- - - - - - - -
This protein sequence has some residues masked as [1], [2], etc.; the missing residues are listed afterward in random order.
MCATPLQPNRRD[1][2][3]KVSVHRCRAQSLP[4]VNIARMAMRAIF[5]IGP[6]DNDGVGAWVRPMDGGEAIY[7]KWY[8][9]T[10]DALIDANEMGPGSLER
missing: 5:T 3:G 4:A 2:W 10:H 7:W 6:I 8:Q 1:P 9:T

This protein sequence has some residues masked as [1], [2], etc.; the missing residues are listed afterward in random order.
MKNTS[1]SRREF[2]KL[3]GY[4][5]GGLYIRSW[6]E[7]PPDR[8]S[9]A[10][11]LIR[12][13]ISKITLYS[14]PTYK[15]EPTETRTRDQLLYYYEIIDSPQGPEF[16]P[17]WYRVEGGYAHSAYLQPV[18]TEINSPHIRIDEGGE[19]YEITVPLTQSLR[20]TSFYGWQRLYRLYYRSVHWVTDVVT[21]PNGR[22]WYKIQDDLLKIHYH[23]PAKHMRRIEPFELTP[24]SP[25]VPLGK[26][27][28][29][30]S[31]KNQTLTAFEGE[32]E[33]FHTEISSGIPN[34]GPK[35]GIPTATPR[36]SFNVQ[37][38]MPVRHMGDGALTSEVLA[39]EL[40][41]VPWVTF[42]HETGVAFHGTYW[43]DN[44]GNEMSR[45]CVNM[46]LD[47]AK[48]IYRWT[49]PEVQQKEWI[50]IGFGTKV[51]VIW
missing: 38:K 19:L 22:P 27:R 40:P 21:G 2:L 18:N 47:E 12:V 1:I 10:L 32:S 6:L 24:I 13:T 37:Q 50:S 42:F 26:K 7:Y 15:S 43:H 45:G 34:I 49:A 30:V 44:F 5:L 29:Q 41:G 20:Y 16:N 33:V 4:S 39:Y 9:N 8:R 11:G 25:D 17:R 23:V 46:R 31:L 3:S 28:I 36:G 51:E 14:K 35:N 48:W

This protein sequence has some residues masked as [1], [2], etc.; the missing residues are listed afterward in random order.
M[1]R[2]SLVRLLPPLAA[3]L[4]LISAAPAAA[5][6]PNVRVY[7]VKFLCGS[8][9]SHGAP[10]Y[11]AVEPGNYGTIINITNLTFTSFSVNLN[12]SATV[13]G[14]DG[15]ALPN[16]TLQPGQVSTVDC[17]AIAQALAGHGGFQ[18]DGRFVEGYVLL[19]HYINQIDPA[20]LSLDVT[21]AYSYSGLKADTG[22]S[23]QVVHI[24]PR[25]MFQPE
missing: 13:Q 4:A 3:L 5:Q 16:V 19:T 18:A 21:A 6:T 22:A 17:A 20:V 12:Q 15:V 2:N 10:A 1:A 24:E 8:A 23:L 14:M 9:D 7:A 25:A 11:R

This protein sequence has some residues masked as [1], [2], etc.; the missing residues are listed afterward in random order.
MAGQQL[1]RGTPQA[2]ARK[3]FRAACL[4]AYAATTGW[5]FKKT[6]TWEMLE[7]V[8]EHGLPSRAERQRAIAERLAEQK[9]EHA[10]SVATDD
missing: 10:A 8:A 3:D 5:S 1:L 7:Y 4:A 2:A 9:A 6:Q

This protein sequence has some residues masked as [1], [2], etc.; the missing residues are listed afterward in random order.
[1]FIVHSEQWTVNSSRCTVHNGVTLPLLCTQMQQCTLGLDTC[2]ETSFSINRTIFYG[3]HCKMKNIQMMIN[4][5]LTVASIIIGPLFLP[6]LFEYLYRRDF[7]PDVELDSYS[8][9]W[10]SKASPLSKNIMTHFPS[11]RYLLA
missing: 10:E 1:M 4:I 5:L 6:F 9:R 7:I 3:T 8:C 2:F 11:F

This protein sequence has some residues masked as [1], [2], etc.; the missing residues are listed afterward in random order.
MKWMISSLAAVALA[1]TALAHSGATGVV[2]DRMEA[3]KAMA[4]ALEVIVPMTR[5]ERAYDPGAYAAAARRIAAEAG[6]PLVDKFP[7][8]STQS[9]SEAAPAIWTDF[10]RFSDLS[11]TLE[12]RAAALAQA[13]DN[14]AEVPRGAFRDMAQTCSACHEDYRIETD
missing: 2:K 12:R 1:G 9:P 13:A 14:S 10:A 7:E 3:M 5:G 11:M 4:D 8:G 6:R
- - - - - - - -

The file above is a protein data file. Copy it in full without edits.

This protein sequence has some residues masked as [1], [2], etc.; the missing residues are listed afterward in random order.
MCATPLQPNRRD[1][2][3]KVSVHRCRAQSLP[4]VNIARMAMRAIF[5]IGP[6]DNDGVGAWVRPMDGGEAIY[7]KWY[8][9]T[10]DALIDANEMGPGSLER
missing: 5:T 3:G 4:A 2:W 10:H 7:W 6:I 8:Q 1:P 9:T

This protein sequence has some residues masked as [1], [2], etc.; the missing residues are listed afterward in random order.
MKNTS[1]SRREF[2]KL[3]GY[4][5]GGLYIRSW[6]E[7]PPDR[8]S[9]A[10][11]LIR[12][13]ISKITLYS[14]PTYK[15]EPTETRTRDQLLYYYEIIDSPQGPEF[16]P[17]WYRVEGGYAHSAYLQPV[18]TEINSPHIRIDEGGE[19]YEITVPLTQSLR[20]TSFYGWQRLYRLYYRSVHWVTDVVT[21]PNGR[22]WYKIQDDLLKIHYH[23]PAKHMRRIEPFELTP[24]SP[25]VPLGK[26][27][28][29][30]S[31]KNQTLTAFEGE[32]E[33]FHTEISSGIPN[34]GPK[35]GIPTATPR[36]SFNVQ[37][38]MPVRHMGDGALTSEVLA[39]EL[40][41]VPWVTF[42]HETGVAFHGTYW[43]DN[44]GNEMSR[45]CVNM[46]LD[47]AK[48]IYRWT[49]PEVQQKEWI[50]IGFGTKV[51]VIW
missing: 38:K 19:L 22:P 27:R 40:P 21:G 2:L 18:N 47:E 12:V 1:I 10:L 32:S 6:L 24:I 13:T 37:Q 50:S 42:F 26:K 7:Y 15:S 43:H 45:G 34:I 49:A 30:V 44:F 5:L 29:Q 41:G 20:Y 16:N 33:V 4:S 39:Y 9:N 8:R 11:G 25:D 17:R 23:V 46:R 31:L 3:S 28:I 36:G 51:E 14:K 35:N 48:W

This protein sequence has some residues masked as [1], [2], etc.; the missing residues are listed afterward in random order.
M[1]R[2]SLVRLLPPLAA[3]L[4]LISAAPAAA[5][6]PNVRVY[7]VKFLCGS[8][9]SHGAP[10]Y[11]AVEPGNYGTIINITNLTFTSFSVNLN[12]SATV[13]G[14]DG[15]ALPN[16]TLQPGQVSTVDC[17]AIAQALAGHGGFQ[18]DGRFVEGYVLL[19]HYINQIDPA[20]LSLDVT[21]AYSYSGLKADTG[22]S[23]QVVHI[24]PR[25]MFQPE
missing: 13:Q 4:A 3:L 5:Q 16:V 19:T 18:A 21:A 6:T 22:A 17:A 20:V 12:Q 15:V 2:N 10:A 1:A 24:E 8:A 23:L 14:M 9:D 7:A 25:A 11:R

This protein sequence has some residues masked as [1], [2], etc.; the missing residues are listed afterward in random order.
MAGQQL[1]RGTPQA[2]ARK[3]FRAACL[4]AYAATTGW[5]FKKT[6]TWEMLE[7]V[8]EHGLPSRAERQRAIAERLAEQK[9]EHA[10]SVATDD
missing: 10:A 8:A 3:D 5:S 1:L 7:Y 4:A 2:A 9:A 6:Q

This protein sequence has some residues masked as [1], [2], etc.; the missing residues are listed afterward in random order.
[1]FIVHSEQWTVNSSRCTVHNGVTLPLLCTQMQQCTLGLDTC[2]ETSFSINRTIFYG[3]HCKMKNIQMMIN[4][5]LTVASIIIGPLFLP[6]LFEYLYRRDF[7]PDVELDSYS[8][9]W[10]SKASPLSKNIMTHFPS[11]RYLLA
missing: 10:E 1:M 4:I 5:L 6:F 9:R 7:I 3:T 8:C 2:F 11:F

This protein sequence has some residues masked as [1], [2], etc.; the missing residues are listed afterward in random order.
MKWMISSLAAVALA[1]TALAHSGATGVV[2]DRMEA[3]KAMA[4]ALEVIVPMTR[5]ERAYDPGAYAAAARRIAAEAG[6]PLVDKFP[7][8]STQS[9]SEAAPAIWTDF[10]RFSDLS[11]TLE[12]RAAALAQA[13]DN[14]AEVPRGAFRDMAQTCSACHEDYRIETD
missing: 2:K 12:R 1:G 9:P 13:A 14:S 10:A 7:E 3:M 5:G 11:M 4:D 8:G 6:R